a. The court of appeals held that the local police offi cers who had prepared the reports at issue and had shared them with federal prosecutors were "government agent[s]" within the meaning of Rule 16(a)(2). Pet. App. 26a-31a.3 The court stated that the term "government," as it appears in Rule 16(a)(2), refers to the federal gov ernment. Id. at 26a-27a. The court also observed, how ever, that Rule 16(a)(1)(A), which requires disclosure of certain statements made to a "government agent," "has been read to require federal prosecutors to disclose statements made by defendants to local law enforcement officers so long as such statements are in the federal prosecutor's possession at the time of trial." Id. at 28a.4 The court further explained that the term "government personnel" in Rule 6(e), which governs the disclosure of grand jury information, "is defined expressly to incorpo rate not only federal authorities, but also employees of non-federal government entities that are engaged in assisting federal criminal law enforcement." Id. at 30a. The court noted that the Advisory Committee's stated rationale for including such individuals within Rule 6(e)'s definition of the term "government person nel"-i.e., to facilitate cooperation between federal and state law enforcement authorities-applies equally to Rule 16. Id. at 29a-30a. The court of appeals concluded that, "read in context," the term "government agent" in Rule 16(a)(2) "includes non-federal personnel whose work contributes to a federal criminal 'case.'" Id. at 30a.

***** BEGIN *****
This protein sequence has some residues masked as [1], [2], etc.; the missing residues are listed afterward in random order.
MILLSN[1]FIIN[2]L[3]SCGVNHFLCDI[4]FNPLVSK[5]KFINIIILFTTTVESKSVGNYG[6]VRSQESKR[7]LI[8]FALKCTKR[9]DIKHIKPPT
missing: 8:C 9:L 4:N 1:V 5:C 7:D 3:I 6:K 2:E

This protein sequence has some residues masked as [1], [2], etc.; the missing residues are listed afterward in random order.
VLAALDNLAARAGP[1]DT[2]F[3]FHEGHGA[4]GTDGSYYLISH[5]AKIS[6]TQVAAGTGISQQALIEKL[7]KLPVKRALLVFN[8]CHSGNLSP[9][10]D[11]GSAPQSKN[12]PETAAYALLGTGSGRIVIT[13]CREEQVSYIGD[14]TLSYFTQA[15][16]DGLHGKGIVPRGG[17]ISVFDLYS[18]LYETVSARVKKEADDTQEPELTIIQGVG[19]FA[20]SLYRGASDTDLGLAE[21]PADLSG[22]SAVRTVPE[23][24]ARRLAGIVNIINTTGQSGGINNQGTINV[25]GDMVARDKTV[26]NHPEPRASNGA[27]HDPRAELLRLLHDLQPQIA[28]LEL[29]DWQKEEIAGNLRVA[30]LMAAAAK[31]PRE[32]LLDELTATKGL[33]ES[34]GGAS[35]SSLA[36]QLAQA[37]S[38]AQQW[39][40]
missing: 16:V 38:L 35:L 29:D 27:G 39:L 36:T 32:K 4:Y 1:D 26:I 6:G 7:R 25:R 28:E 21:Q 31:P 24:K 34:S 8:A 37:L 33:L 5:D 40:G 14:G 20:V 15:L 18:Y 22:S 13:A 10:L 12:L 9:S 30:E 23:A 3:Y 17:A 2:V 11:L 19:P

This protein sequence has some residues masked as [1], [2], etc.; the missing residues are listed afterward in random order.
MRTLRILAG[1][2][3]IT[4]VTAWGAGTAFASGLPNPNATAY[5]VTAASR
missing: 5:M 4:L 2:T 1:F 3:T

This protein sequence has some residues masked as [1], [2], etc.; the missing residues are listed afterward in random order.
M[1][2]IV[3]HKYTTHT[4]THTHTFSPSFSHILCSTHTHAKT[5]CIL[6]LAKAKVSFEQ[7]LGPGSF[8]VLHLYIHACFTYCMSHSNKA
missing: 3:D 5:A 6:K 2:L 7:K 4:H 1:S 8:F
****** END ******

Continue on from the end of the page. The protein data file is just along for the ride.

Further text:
b. The court of appeals held that the police reports satisfied Rule 16(a)(2)'s requirement that the documents in question have been "made * * * in connection with investigating or prosecuting the case." Pet. App. 31a- 43a. The court noted that Rule 16, "while encompassing government work product and having its genesis in the idea of work product, draws its boundaries more broadly than those of Civil Rule 26." Id. at 34a; see id. at 34a- 36a (discussing history of Rule 16 and the Advisory Com mittee's deliberate deviation from Federal Rule of Civil Procedure 26). The court also noted that federal-state cooperation was particularly important in a case, like this one, where the RICO charges were based on predi cate state crimes. See id. at 42a.